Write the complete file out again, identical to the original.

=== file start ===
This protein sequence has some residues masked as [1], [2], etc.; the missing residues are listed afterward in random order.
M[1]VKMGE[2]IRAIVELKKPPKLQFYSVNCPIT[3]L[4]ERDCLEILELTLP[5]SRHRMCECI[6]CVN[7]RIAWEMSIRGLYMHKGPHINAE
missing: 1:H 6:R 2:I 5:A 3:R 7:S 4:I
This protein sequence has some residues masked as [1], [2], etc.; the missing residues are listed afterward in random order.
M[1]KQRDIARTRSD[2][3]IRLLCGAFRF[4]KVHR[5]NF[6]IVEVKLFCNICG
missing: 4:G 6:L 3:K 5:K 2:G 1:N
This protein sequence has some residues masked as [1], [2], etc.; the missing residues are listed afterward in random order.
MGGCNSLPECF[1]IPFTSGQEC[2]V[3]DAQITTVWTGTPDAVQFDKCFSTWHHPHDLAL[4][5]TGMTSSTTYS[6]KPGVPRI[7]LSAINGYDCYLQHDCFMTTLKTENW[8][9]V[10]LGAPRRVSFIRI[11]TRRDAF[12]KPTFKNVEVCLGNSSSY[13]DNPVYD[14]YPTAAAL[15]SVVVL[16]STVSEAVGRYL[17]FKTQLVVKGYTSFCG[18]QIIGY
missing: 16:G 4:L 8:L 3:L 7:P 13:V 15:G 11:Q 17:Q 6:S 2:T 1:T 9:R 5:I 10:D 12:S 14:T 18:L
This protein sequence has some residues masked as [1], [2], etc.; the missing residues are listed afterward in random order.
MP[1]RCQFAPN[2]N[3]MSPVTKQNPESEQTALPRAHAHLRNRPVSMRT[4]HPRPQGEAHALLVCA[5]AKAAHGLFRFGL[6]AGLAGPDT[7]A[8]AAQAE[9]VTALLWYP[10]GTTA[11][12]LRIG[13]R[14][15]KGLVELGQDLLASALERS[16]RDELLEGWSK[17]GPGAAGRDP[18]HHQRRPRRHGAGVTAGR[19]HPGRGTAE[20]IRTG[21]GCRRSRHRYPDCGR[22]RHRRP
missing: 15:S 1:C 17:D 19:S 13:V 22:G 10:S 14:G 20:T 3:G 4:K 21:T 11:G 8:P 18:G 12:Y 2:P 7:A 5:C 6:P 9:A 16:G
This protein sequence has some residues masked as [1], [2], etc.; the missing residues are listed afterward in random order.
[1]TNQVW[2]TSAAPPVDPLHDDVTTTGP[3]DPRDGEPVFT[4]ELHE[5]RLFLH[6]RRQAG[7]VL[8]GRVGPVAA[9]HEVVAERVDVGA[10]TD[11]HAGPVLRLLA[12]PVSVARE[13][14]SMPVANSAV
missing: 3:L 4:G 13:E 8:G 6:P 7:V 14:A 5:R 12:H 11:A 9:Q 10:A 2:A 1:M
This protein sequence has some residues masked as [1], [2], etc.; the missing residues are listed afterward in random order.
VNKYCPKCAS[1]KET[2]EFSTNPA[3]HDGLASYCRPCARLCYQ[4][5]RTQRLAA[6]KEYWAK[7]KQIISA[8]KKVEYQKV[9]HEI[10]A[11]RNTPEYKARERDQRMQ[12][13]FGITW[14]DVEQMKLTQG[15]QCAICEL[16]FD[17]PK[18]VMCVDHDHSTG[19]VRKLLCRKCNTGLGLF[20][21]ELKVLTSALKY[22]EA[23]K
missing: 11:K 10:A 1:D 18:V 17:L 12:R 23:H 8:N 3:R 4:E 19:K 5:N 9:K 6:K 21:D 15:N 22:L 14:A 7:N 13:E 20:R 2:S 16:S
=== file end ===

This protein sequence has some residues masked as [1], [2], etc.; the missing residues are listed afterward in random order.
M[1]VKMGE[2]IRAIVELKKPPKLQFYSVNCPIT[3]L[4]ERDCLEILELTLP[5]SRHRMCECI[6]CVN[7]RIAWEMSIRGLYMHKGPHINAE
missing: 1:H 6:R 2:I 5:A 3:R 7:S 4:I
This protein sequence has some residues masked as [1], [2], etc.; the missing residues are listed afterward in random order.
M[1]KQRDIARTRSD[2][3]IRLLCGAFRF[4]KVHR[5]NF[6]IVEVKLFCNICG
missing: 4:G 6:L 3:K 5:K 2:G 1:N
This protein sequence has some residues masked as [1], [2], etc.; the missing residues are listed afterward in random order.
MGGCNSLPECF[1]IPFTSGQEC[2]V[3]DAQITTVWTGTPDAVQFDKCFSTWHHPHDLAL[4][5]TGMTSSTTYS[6]KPGVPRI[7]LSAINGYDCYLQHDCFMTTLKTENW[8][9]V[10]LGAPRRVSFIRI[11]TRRDAF[12]KPTFKNVEVCLGNSSSY[13]DNPVYD[14]YPTAAAL[15]SVVVL[16]STVSEAVGRYL[17]FKTQLVVKGYTSFCG[18]QIIGY
missing: 16:G 4:L 8:L 3:L 7:P 13:V 15:G 11:Q 17:Q 6:S 2:T 1:T 9:R 5:I 10:D 12:S 14:T 18:L
This protein sequence has some residues masked as [1], [2], etc.; the missing residues are listed afterward in random order.
MP[1]RCQFAPN[2]N[3]MSPVTKQNPESEQTALPRAHAHLRNRPVSMRT[4]HPRPQGEAHALLVCA[5]AKAAHGLFRFGL[6]AGLAGPDT[7]A[8]AAQAE[9]VTALLWYP[10]GTTA[11][12]LRIG[13]R[14][15]KGLVELGQDLLASALERS[16]RDELLEGWSK[17]GPGAAGRDP[18]HHQRRPRRHGAGVTAGR[19]HPGRGTAE[20]IRTG[21]GCRRSRHRYPDCGR[22]RHRRP
missing: 15:S 1:C 17:D 19:S 13:V 22:G 10:S 14:G 20:T 3:G 4:K 21:T 11:G 8:P 18:G 12:Y 2:P 7:A 5:C 6:P 9:A 16:G
This protein sequence has some residues masked as [1], [2], etc.; the missing residues are listed afterward in random order.
[1]TNQVW[2]TSAAPPVDPLHDDVTTTGP[3]DPRDGEPVFT[4]ELHE[5]RLFLH[6]RRQAG[7]VL[8]GRVGPVAA[9]HEVVAERVDVGA[10]TD[11]HAGPVLRLLA[12]PVSVARE[13][14]SMPVANSAV
missing: 3:L 4:G 13:E 8:G 6:P 7:V 14:A 5:R 12:H 11:A 9:Q 10:A 2:A 1:M
This protein sequence has some residues masked as [1], [2], etc.; the missing residues are listed afterward in random order.
VNKYCPKCAS[1]KET[2]EFSTNPA[3]HDGLASYCRPCARLCYQ[4][5]RTQRLAA[6]KEYWAK[7]KQIISA[8]KKVEYQKV[9]HEI[10]A[11]RNTPEYKARERDQRMQ[12][13]FGITW[14]DVEQMKLTQG[15]QCAICEL[16]FD[17]PK[18]VMCVDHDHSTG[19]VRKLLCRKCNTGLGLF[20][21]ELKVLTSALKY[22]EA[23]K
missing: 11:K 10:A 1:D 18:V 17:L 12:R 23:H 8:N 3:R 4:E 19:K 5:N 9:K 6:K 21:D 15:N 22:L 14:A 7:N 13:E 20:R 2:S 16:S